23 Jul 2014

On the government's consultation on its next fuel poverty strategy, Matthew Reed, Chief Executive of The Children’s Society, said:

'The government’s announcement that it is making children who are living in low-income households a focus of its fuel poverty strategy is a welcome and important step forward.

'Too often children are left out of the fuel poverty debate, even though they are among the most affected by the cold homes crisis. As the new consultation recognises, 45% of those in fuel poverty are families with children.

'Much more that needs to be done to help these families cope with the rising cost of fuel. One crucial support is the Warm Home Discount, which provides a rebate on energy bills for families that are struggling to make ends meet. But, as we found, the current system is overly complicated and under-funded, which caused nearly two million children in poverty to miss out last winter.

'It is good news that the new consultation will seek ways to simplify this key support so more of the families that need it most can get it. The government needs to make sure that all children in poverty automatically get the Warm Home Discount, to help put an end to parents having to choose between heating or eating.'

Ends

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Notes to editors:

  • Cutting the Cost of Keeping Warm: A new fuel poverty strategy for England, the government’s consultation document: (https://www.gov.uk/government/uploads/system/uploads/attachment_data/file/335099/fuel_poverty_consultation.pdf)
  • The Warm Home Discount provides £135 towards energy bills for low income, vulnerable households. Large energy companies are required to provide and fund this payment. Low income pensioners automatically get this amount deducted from their bill. A broader group of claimants from vulnerable households is eligible, within limits, at the discretion of their energy supplier. This group needs to apply to their supplier to get it. Even if they are eligible, the energy company is not obliged to provide the discount in every case, as the amount of support available is limited.
  • See our report Behind Cold Doors: The chilling reality for children in poverty for more details:(http://www.childrenssociety.org.uk/sites/default/files/tcs/behind_cold_doors_-_final.pdf )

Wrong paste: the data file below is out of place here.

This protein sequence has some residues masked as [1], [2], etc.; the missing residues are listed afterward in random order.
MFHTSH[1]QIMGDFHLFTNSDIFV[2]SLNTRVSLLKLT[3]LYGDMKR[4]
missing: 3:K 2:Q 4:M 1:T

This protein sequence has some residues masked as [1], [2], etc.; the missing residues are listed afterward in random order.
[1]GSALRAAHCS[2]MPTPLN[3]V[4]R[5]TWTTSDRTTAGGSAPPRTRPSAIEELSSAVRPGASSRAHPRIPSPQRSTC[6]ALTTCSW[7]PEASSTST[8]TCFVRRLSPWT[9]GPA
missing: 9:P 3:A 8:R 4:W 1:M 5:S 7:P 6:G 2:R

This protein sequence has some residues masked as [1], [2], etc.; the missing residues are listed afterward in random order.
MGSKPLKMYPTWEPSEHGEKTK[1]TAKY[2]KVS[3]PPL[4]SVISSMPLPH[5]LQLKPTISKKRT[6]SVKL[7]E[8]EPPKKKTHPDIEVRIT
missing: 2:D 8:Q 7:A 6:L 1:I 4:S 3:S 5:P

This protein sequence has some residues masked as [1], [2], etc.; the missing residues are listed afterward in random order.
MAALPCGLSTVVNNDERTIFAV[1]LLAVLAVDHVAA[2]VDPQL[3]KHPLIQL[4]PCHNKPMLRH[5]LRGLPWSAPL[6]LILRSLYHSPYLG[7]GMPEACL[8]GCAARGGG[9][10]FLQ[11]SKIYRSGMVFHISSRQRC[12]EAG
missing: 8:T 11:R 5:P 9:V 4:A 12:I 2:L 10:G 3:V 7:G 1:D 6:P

• Six in 10 children living in poverty are in low-income working families: https://www.gov.uk/government/publications/households-below-average-income-hbai-199495-to-201213
  • By 2020, an estimated three quarters of a million more children will be living in poverty than today according to the Institute for Fiscal Studies: http://www.ifs.org.uk/comms/r78.pdf
  • The Children’s Society is supporting the first-ever Children’s Commission on Poverty (http://www.childrenscommission.org.uk/ ). The commissioners want the government to draw on children’s actual experience – and not just the statistics -- when developing measures to tackle child poverty. The Children’s Commission on Poverty is being supported by The Children’s Society and led by a panel of 16 children and teenagers from across England, ranging in age from 12 to 19. They are leading an 18-month investigation into child poverty in the UK. It provides a crucial platform for children to speak out about what poverty is really like and reveal, through their own eyes, the day-to-day challenges they face and what needs to be done.
  • The Children’s Society (http://www.childrenssociety.org.uk/ )wants to create a society where children and young people are valued, respected and happy. We are committed to helping vulnerable and disadvantaged young people, including children in care and young runaways. We give a voice to disabled children, help young refugees to rebuild their lives and provide relief for young carers. Through our campaigns and research, we seek to influence policy and perceptions so that young people have a better chance in life.